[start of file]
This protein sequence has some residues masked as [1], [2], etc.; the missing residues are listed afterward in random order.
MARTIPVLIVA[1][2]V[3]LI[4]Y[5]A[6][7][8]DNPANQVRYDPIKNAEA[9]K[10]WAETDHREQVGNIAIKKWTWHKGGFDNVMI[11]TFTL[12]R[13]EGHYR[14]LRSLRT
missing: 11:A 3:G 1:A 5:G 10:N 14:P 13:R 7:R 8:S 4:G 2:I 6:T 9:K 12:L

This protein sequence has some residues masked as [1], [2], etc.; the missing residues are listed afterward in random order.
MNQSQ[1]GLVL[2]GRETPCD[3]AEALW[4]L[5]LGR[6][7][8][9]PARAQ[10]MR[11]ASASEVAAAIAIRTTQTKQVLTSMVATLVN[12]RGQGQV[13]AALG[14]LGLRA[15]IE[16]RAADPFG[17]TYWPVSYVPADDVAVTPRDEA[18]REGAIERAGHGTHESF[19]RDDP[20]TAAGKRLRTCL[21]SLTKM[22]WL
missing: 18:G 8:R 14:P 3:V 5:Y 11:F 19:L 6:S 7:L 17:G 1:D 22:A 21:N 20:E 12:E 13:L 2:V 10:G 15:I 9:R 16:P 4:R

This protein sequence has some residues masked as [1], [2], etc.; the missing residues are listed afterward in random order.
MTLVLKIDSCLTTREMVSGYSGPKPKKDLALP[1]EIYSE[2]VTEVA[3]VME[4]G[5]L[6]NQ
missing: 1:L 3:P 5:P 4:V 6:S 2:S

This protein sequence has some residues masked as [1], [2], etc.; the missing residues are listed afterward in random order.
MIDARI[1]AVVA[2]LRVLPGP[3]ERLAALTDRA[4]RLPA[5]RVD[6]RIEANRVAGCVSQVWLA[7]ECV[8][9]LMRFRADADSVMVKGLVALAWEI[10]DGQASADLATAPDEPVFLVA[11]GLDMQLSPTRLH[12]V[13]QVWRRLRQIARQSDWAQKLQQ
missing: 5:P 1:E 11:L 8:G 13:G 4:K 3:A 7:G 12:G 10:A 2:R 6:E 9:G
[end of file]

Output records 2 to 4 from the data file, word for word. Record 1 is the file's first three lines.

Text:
This protein sequence has some residues masked as [1], [2], etc.; the missing residues are listed afterward in random order.
MNQSQ[1]GLVL[2]GRETPCD[3]AEALW[4]L[5]LGR[6][7][8][9]PARAQ[10]MR[11]ASASEVAAAIAIRTTQTKQVLTSMVATLVN[12]RGQGQV[13]AALG[14]LGLRA[15]IE[16]RAADPFG[17]TYWPVSYVPADDVAVTPRDEA[18]REGAIERAGHGTHESF[19]RDDP[20]TAAGKRLRTCL[21]SLTKM[22]WL
missing: 18:G 8:R 14:P 3:V 5:Y 11:F 19:L 6:S 7:L 17:G 1:D 22:A 21:N 20:E 12:E 13:L 2:V 10:G 15:I 9:R 16:P 4:R

This protein sequence has some residues masked as [1], [2], etc.; the missing residues are listed afterward in random order.
MTLVLKIDSCLTTREMVSGYSGPKPKKDLALP[1]EIYSE[2]VTEVA[3]VME[4]G[5]L[6]NQ
missing: 1:L 3:P 5:P 4:V 6:S 2:S

This protein sequence has some residues masked as [1], [2], etc.; the missing residues are listed afterward in random order.
MIDARI[1]AVVA[2]LRVLPGP[3]ERLAALTDRA[4]RLPA[5]RVD[6]RIEANRVAGCVSQVWLA[7]ECV[8][9]LMRFRADADSVMVKGLVALAWEI[10]DGQASADLATAPDEPVFLVA[11]GLDMQLSPTRLH[12]V[13]QVWRRLRQIARQSDWAQKLQQ
missing: 5:P 1:E 11:L 8:G 13:G 4:K 3:A 7:G 12:G 10:A 2:R 6:E 9:G